We’re all familiar with stress – most of us deal with fluctuating levels of it in our daily lives from a variety of sources. And while a little stress has actually been shown to be positive for our health, ongoing and chronic levels of stress can lead to serious health issues, including heart disease, high blood pressure, obesity and depression.
If you’re feeling exhausted from your 24/7 lifestyle or as though you are in chronic survival mode, you may be experiencing adrenal fatigue.
What is adrenal fatigue?
Your two tiny adrenal glands sit one on top of each of your kidneys, controlling hormones and nervous system chemicals that regulate your stress response, as well as your immune system, blood pressure, reproductive hormones and more. Your body is designed to respond to stress by releasing hormones, including cortisol, from your adrenal glands, and then when the stressful event is over, returning to a baseline or regular state.
When stressful events occur at a regular or steady pace, your stress response can become compromised, and your adrenals may become overworked and fatigued. Your cortisol levels, which should be naturally highest in the morning and taper off during the day, may be too low or too high. As well, chronic stress can lead to hypothyroidism or low thyroid function.
If you typically need to rely on sugary foods or coffee to keep you alert in the mornings and provide a pickup during mid-day, you may be experiencing adrenal dysfunction. Other symptoms can include:
- Morning fatigue
- General anxiety and irritability
- Concentration and memory problems
- Food cravings (especially salty or fatty foods) and episodes of low blood sugar
- Extra weight, especially around the middle, and/or difficulty losing weight
- Difficulty falling or staying asleep, and still feeling tired upon waking
- Getting sick more often
- A variety of hormonal problems including irregular periods and PMS
Tips to Manage Stress
To reduce the impact of stress on your body, aim to maintain these healthy habits:
- Identify your stress triggers and find ways to prevent, manage or reduce them. This could mean delegating extra duties to staff or family members, scheduling more “me time,” asking for help from your support network or learning to say no when asked to participate in activities you are not fond of.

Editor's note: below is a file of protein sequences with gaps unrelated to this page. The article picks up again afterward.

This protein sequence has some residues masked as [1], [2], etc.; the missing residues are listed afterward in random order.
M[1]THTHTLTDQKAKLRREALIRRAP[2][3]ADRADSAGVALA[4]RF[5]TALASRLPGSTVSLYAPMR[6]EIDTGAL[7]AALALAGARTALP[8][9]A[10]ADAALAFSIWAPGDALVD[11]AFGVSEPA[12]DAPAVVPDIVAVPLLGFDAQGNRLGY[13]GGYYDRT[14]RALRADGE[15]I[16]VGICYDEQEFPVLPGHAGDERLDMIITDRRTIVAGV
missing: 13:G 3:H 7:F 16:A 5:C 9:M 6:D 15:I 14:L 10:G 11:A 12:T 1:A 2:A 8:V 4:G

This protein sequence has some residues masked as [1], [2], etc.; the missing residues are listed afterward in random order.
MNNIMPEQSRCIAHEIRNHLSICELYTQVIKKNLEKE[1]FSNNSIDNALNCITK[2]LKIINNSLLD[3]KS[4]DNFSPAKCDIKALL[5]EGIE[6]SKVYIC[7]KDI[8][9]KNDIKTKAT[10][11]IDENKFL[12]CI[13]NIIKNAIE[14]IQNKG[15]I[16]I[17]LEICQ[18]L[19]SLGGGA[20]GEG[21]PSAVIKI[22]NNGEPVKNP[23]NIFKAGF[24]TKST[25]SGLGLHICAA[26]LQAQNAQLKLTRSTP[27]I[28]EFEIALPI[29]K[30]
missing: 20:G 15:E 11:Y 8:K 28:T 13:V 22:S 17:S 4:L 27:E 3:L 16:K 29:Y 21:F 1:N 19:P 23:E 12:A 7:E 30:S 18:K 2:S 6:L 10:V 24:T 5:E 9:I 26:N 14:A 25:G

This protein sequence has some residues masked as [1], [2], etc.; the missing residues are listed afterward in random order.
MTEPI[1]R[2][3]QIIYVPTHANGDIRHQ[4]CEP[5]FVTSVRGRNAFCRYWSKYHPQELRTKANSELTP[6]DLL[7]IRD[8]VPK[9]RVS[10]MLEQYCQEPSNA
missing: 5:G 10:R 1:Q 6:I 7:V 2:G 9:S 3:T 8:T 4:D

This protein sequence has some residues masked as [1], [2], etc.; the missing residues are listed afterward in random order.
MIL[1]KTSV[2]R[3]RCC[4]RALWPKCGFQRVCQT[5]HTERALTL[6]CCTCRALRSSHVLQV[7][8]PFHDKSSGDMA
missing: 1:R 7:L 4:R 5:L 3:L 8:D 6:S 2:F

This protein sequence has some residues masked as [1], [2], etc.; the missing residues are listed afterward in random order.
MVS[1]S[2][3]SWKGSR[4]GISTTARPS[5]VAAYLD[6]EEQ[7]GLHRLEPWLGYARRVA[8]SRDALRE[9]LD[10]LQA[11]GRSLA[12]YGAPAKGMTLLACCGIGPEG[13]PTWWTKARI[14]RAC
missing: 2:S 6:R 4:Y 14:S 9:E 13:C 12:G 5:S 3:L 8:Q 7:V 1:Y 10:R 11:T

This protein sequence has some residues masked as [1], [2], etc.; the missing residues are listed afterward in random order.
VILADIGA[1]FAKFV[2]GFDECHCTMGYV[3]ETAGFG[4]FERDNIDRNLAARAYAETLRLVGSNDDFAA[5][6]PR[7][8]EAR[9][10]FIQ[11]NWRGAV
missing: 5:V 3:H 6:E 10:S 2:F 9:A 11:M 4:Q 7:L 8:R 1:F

- Address conflicts and challenges with others proactively, rather than letting situations fester and later explode in a more stressful way. If you have a tendency to let your emotions get the best of you, work on staying centered, keeping your perspective balanced and staying focused on positive solutions during challenging situations. Be willing to compromise.
- Manage your time wisely. Plan ahead and allow enough time that you’re not rushing from one activity to another, which can get your adrenaline pumping. Where possible, delegate or eliminate activities and set aside specific time in your schedule for self-care.
- Nurture yourself first. Make time for self care, fun, laughter, spending time with friends and loved ones and enjoying creative pursuits.
- Use healthy relaxation tools and techniques daily to keep stresses from building up. Some examples include walking in nature, taking a hot bath, getting a massage, doing restorative yoga, meditating and breathing. Even taking short mini-breaks for a few moments to stretch, breathe deeply, and focus on the present moment can help initiate the relaxation response.
- Maintain a healthy diet to keep your blood sugar balanced. Be sure to eat nourishing, whole, plant-based foods at regular intervals and keep sugary treats, white and processed products out of your diet.
- Exercise regularly to increase the level of endorphins, your “feel good hormones,” in your brain – but don’t overdo it.
- Regulate your sleep routine. Aim for a regular rhythm of going to bed and waking up at roughly the same time every day. And allow sufficient wind-down time before sleep, turning off electronic devices at least 30 minutes beforehand.
- Practice gratitude, which has been shown to open the heart, increase optimism and reduce stress.
- Ask your health practitioner about supplements to support adrenal function and manage stress. Vitamin C may help lower stress hormone levels, while Vitamin B can help reduce feelings of anxiety. Amino acids such as GABA, L-theanine and L-tyrosine may also help reduce anxiety in some people. As well there are several “adaptogen” herbs, including Rhodiola and Ashwagandha, which may have a beneficial effect on regulating the adrenal stress response.
The way to accurately measure your cortisol release patterns throughout the day is through a saliva test. The test looks at cortisol together with other hormones, as symptoms of imbalance may overlap. Discuss any health concerns with your practitioner to assess whether testing for adrenal dysfunction is appropriate for you.
NEX Wellness and IV Clinic offers naturopathy care and hormonal assessments, serving Burlington, Hamilton, Binbrook and surrounding areas.